Consider the following when establishing and executing your company’s Data Integrity Program:

  1. Corporate and site (where applicable) management must provide the necessary funding and resourcing to establish and maintain an ongoing Data Integrity program.
  2. Clearly communicated and persuasive Management Team support is essential.  Already busy staff will be asked to participate in Data Integrity activities and accommodate potentially significant changes to the established processes they perform.  The Management Team must communicate the necessity as well as their commitment and priority for Data Integrity training, assessment, and remediation to staff.       
  3. Regulatory agencies and clients expect that companies performing GxP activities have a Data Integrity Program established with a plan to assess and remediate existing GxP processes and systems, with significant progress made against that plan.  Starting in 2015, the MHRA noted that companies should have systems with individual logons and audit trails by the end of 2017 (see MHRA GxP Data Integrity Definitions and Guidance for Industry, March 2015 and July 2016).  Companies with a Data Integrity Plan that are tracking progress to that plan have a far better defensive position in an audit than those not having a plan. 
  4. Both existing and new GxP processes and systems should be assessed for Data Integrity compliance gaps.  Compliance gaps should be prioritized for remediation for existing GxP processes and systems.  Compliance gaps should be remediated prior to implementation of new GxP processes and systems.
  5. Both enterprise and site based GxP systems should be accessed for compliance gaps.  It is recommended that a separate Data Integrity Plan be established for enterprise systems as a whole and then for each individual site to better identify and manage responsibilities, remediation activities and timelines.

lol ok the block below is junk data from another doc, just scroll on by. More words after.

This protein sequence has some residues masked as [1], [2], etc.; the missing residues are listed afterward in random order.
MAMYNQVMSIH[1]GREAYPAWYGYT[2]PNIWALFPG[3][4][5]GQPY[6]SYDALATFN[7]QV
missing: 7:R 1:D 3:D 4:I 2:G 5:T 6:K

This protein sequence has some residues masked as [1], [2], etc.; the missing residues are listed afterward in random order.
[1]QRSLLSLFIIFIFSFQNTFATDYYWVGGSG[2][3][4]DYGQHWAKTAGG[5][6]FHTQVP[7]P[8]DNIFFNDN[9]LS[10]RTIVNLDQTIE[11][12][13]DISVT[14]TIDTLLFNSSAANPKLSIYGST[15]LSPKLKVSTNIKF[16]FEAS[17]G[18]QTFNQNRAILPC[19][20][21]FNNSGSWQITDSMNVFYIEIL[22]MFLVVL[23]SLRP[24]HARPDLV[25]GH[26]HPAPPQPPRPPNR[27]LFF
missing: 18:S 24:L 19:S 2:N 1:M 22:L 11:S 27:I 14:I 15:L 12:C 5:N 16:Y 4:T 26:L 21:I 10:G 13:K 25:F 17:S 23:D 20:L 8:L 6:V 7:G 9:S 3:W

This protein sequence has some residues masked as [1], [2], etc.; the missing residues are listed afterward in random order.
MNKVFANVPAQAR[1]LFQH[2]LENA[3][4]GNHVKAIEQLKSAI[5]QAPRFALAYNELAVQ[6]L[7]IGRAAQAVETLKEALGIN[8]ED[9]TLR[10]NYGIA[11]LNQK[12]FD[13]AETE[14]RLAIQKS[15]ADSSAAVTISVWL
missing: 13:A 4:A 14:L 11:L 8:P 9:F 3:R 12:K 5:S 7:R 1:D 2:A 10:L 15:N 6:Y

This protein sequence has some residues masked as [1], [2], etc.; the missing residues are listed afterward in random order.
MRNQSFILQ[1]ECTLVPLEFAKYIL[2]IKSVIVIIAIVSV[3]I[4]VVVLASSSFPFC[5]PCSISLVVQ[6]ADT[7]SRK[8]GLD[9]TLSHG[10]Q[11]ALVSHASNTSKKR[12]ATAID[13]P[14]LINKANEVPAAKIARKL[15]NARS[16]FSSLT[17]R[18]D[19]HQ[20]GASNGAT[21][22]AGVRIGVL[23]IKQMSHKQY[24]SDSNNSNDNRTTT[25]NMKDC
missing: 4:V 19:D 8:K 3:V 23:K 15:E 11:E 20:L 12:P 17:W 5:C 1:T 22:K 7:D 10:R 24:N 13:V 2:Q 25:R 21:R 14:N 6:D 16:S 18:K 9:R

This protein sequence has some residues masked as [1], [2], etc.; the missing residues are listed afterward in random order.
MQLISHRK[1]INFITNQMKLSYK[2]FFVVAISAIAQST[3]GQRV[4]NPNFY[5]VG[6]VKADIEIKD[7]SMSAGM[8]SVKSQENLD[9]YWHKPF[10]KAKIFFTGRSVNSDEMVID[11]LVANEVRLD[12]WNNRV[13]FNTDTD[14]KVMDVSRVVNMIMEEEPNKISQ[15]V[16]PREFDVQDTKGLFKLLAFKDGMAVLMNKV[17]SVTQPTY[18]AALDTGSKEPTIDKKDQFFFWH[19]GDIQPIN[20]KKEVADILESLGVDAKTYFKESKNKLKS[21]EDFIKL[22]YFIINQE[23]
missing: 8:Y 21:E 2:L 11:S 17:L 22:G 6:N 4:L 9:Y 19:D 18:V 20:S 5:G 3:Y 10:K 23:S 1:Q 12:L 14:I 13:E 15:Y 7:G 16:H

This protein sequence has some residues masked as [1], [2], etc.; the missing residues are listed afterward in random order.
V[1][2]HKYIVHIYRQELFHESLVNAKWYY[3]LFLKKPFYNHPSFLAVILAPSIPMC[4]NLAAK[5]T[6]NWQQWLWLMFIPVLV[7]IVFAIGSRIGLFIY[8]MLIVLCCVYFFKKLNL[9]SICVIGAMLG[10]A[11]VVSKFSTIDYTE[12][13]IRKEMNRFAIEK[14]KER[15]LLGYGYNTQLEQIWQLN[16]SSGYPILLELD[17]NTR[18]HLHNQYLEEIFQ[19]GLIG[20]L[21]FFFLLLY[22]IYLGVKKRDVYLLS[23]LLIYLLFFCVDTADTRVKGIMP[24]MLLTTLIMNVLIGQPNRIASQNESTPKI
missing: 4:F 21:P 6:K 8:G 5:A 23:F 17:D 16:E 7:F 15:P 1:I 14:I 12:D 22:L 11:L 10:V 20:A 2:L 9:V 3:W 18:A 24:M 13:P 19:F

6. Data Integrity assessments can be performed at the process and system levels.  Process level assessments provide the big picture and can identify significant data integrity risks and compliance gaps, such as client data being stored in an unsecured LAN share.  System level assessments can identify more discrete data integrity risks and compliance gaps such as raw result data being stored on an unsecured hard drive of an instrument controlling workstation.  In both examples, Data Integrity risk is significant as GxP data can be modified or deleted unintentionally or intentionally.  A data flow should be established to identify the manual and electronic paths of the data.  Both process and system level Data Integrity assessments can add value and should be performed as appropriate for a given data flow.         
  7. Process and system assessments may identify compliance gap trends that have the potential for a common remediation approach.  An example is establishing central time source to synchronize the time on servers and workstations to ensure the accurate chronological order of events across multiple systems.  Another example is implementing a LIMS, CDS or EDMS to secure data from multiple data inputs or systems.